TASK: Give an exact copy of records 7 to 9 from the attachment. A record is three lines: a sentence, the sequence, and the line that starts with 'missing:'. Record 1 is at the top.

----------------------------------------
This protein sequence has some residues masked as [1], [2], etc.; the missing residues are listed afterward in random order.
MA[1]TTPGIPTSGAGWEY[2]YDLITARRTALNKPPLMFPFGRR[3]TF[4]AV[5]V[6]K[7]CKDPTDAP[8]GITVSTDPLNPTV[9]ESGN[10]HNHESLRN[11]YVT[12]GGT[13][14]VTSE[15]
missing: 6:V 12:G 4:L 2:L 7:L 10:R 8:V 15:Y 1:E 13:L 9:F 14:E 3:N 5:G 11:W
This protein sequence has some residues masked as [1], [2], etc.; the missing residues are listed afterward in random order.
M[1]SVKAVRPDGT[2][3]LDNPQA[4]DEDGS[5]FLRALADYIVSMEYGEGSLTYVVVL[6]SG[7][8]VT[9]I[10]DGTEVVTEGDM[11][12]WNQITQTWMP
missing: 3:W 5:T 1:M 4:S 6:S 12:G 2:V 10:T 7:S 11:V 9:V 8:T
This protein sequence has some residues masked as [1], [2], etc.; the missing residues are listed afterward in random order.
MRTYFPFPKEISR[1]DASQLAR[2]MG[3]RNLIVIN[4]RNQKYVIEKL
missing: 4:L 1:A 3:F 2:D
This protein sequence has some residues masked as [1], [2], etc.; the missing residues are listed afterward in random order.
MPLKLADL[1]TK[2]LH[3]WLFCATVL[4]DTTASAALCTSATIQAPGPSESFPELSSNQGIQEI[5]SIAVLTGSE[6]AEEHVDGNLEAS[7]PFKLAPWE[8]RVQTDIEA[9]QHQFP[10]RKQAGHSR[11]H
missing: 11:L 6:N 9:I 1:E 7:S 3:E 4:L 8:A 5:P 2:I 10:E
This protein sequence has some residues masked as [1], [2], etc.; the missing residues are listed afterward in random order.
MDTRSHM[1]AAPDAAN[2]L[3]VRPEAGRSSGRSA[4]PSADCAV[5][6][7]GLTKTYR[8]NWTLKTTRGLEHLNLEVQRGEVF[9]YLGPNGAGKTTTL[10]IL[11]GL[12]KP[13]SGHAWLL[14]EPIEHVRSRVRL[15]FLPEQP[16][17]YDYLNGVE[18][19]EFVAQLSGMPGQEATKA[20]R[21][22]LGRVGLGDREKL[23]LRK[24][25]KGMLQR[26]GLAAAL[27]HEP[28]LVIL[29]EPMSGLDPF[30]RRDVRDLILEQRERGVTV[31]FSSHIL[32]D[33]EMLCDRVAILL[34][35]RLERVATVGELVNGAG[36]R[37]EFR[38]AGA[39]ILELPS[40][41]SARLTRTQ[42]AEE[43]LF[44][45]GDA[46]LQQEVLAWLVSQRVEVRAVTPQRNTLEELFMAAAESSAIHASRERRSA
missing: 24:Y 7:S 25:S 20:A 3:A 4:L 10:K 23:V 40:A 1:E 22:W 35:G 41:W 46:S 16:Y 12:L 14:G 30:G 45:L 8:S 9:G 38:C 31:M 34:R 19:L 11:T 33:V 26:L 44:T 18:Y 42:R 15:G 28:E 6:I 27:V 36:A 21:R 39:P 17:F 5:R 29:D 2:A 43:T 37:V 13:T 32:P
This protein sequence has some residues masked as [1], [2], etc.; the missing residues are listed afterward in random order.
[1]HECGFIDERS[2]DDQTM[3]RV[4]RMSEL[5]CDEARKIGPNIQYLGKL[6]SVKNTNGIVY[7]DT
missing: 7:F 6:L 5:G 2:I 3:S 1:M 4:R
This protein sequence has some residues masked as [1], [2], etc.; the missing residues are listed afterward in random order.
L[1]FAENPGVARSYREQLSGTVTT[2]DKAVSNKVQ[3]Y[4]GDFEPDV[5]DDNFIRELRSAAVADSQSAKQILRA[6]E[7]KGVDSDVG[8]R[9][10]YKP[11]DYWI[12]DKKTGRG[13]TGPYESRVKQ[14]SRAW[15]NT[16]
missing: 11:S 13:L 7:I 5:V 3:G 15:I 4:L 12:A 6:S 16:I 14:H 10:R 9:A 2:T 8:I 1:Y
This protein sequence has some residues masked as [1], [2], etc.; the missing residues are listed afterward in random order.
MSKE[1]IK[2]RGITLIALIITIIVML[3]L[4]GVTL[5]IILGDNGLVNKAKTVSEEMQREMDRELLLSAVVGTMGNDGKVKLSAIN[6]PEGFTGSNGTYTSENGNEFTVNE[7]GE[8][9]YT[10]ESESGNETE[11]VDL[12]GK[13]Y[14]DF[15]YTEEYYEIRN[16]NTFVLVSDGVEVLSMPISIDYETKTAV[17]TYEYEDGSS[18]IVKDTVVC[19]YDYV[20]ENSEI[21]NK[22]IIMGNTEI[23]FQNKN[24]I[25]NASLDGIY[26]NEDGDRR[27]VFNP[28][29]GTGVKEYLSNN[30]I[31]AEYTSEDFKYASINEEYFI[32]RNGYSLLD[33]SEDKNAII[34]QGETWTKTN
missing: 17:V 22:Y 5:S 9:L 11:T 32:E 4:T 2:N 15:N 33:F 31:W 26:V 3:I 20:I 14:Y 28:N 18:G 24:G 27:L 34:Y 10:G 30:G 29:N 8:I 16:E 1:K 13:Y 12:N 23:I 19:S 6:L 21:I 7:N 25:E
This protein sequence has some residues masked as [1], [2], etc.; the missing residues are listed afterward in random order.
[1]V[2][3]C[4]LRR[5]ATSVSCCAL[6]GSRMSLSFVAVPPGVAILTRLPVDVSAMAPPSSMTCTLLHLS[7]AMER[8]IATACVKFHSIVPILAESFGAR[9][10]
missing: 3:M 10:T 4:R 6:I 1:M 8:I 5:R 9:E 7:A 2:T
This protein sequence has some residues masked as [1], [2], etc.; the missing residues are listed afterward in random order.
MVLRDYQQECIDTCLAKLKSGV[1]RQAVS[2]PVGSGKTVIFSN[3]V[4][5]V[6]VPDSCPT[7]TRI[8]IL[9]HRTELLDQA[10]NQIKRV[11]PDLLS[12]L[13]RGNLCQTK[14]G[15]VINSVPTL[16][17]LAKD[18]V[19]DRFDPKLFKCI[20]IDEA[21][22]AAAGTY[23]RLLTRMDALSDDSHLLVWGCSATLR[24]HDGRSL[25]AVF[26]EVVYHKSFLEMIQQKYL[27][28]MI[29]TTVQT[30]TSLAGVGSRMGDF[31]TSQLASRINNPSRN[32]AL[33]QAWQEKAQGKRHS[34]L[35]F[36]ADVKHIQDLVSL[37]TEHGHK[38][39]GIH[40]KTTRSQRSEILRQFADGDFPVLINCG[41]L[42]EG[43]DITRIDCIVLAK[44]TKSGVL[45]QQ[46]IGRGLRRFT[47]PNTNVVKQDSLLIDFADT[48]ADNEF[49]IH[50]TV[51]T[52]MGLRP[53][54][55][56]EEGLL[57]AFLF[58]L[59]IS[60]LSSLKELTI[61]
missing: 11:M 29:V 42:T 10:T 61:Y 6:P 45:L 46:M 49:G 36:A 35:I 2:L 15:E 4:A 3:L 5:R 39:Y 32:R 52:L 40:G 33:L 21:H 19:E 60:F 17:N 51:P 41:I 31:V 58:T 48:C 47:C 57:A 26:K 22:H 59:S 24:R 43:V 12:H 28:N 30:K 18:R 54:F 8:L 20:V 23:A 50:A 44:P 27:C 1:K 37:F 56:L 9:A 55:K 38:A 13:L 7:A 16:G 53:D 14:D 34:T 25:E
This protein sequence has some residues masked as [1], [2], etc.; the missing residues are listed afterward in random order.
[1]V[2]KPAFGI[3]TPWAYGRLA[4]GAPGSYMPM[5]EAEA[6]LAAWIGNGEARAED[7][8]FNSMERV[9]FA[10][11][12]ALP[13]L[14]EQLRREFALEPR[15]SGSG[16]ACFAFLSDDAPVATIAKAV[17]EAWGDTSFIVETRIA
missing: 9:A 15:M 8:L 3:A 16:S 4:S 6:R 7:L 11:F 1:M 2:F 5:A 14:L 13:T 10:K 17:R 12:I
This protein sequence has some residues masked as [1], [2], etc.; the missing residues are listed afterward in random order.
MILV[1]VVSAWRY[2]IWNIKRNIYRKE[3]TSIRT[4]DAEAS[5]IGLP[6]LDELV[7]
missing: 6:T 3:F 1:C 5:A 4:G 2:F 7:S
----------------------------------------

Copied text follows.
This protein sequence has some residues masked as [1], [2], etc.; the missing residues are listed afterward in random order.
L[1]FAENPGVARSYREQLSGTVTT[2]DKAVSNKVQ[3]Y[4]GDFEPDV[5]DDNFIRELRSAAVADSQSAKQILRA[6]E[7]KGVDSDVG[8]R[9][10]YKP[11]DYWI[12]DKKTGRG[13]TGPYESRVKQ[14]SRAW[15]NT[16]
missing: 11:S 13:L 7:I 5:V 3:G 15:I 4:L 12:A 6:S 16:I 14:H 10:R 9:A 2:T 8:I 1:Y
This protein sequence has some residues masked as [1], [2], etc.; the missing residues are listed afterward in random order.
MSKE[1]IK[2]RGITLIALIITIIVML[3]L[4]GVTL[5]IILGDNGLVNKAKTVSEEMQREMDRELLLSAVVGTMGNDGKVKLSAIN[6]PEGFTGSNGTYTSENGNEFTVNE[7]GE[8][9]YT[10]ESESGNETE[11]VDL[12]GK[13]Y[14]DF[15]YTEEYYEIRN[16]NTFVLVSDGVEVLSMPISIDYETKTAV[17]TYEYEDGSS[18]IVKDTVVC[19]YDYV[20]ENSEI[21]NK[22]IIMGNTEI[23]FQNKN[24]I[25]NASLDGIY[26]NEDGDRR[27]VFNP[28][29]GTGVKEYLSNN[30]I[31]AEYTSEDFKYASINEEYFI[32]RNGYSLLD[33]SEDKNAII[34]QGETWTKTN
missing: 17:V 22:Y 5:S 9:L 11:T 32:E 4:T 2:N 15:N 33:F 31:W 26:V 3:I 20:I 14:Y 28:N 18:G 24:G 27:L 34:Y 10:G 30:G 29:N 8:I 16:E 1:K 13:Y 12:N 23:I 19:S 6:L 21:I 7:N 25:E
This protein sequence has some residues masked as [1], [2], etc.; the missing residues are listed afterward in random order.
[1]V[2][3]C[4]LRR[5]ATSVSCCAL[6]GSRMSLSFVAVPPGVAILTRLPVDVSAMAPPSSMTCTLLHLS[7]AMER[8]IATACVKFHSIVPILAESFGAR[9][10]
missing: 3:M 10:T 4:R 6:I 1:M 8:I 5:R 9:E 7:A 2:T